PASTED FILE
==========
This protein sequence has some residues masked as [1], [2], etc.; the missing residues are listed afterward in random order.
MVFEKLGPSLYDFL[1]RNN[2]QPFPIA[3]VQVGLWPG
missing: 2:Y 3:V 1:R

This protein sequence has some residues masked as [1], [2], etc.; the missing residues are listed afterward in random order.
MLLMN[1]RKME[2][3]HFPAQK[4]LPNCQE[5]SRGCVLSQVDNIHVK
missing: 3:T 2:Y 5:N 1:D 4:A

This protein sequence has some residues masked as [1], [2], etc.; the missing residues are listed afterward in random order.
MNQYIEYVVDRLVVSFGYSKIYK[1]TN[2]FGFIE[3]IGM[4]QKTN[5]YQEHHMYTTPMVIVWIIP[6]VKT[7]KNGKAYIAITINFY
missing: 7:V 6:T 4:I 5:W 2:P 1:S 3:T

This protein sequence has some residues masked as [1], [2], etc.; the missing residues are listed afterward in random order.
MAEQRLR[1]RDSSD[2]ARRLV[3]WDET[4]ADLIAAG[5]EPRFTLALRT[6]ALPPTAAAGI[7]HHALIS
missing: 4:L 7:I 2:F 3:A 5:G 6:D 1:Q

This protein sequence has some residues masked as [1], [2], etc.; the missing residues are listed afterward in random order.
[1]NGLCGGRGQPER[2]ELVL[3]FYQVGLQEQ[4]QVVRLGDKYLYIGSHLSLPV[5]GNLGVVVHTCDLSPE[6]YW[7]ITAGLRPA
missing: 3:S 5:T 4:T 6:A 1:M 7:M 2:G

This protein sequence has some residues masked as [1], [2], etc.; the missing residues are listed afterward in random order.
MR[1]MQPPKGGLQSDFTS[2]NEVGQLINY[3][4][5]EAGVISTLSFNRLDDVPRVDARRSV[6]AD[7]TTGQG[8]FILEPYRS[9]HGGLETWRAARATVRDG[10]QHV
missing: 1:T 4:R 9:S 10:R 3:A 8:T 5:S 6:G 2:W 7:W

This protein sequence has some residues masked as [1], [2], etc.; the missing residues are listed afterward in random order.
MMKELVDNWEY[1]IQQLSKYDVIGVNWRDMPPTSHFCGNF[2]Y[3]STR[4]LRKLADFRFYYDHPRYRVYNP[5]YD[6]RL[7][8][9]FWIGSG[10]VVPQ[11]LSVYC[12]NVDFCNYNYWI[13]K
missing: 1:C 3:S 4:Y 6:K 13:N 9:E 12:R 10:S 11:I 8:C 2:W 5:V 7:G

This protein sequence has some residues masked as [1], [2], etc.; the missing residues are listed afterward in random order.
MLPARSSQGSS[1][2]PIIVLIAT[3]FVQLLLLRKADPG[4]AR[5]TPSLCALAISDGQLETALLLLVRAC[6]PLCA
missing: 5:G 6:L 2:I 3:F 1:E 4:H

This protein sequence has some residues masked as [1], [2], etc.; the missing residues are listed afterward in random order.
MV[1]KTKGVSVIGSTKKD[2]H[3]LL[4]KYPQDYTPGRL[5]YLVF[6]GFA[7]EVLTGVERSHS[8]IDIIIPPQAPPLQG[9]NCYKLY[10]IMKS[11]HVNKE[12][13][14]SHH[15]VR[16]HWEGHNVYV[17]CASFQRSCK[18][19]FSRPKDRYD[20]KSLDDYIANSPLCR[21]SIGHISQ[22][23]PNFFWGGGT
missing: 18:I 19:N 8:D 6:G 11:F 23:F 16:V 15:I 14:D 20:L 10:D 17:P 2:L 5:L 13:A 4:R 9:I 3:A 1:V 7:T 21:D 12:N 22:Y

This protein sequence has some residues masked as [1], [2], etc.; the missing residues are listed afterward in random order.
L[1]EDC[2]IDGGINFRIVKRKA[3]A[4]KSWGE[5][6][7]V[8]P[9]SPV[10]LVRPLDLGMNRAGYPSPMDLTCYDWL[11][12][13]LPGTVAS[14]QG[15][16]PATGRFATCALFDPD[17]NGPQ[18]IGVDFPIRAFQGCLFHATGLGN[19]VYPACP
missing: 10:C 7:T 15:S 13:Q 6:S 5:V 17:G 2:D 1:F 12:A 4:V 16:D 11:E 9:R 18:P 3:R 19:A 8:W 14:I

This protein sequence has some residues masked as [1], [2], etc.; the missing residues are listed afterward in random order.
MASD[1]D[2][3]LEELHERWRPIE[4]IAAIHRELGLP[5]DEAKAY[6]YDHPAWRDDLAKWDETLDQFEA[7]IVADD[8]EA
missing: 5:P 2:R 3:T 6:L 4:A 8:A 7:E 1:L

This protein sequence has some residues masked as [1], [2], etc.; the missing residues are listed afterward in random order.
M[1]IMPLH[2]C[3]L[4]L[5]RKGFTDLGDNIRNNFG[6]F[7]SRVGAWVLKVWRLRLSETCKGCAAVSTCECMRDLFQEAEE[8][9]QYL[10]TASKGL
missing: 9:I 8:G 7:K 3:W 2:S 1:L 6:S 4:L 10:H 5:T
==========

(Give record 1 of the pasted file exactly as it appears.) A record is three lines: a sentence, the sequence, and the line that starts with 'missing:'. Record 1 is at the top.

This protein sequence has some residues masked as [1], [2], etc.; the missing residues are listed afterward in random order.
MVFEKLGPSLYDFL[1]RNN[2]QPFPIA[3]VQVGLWPG
missing: 2:Y 3:V 1:R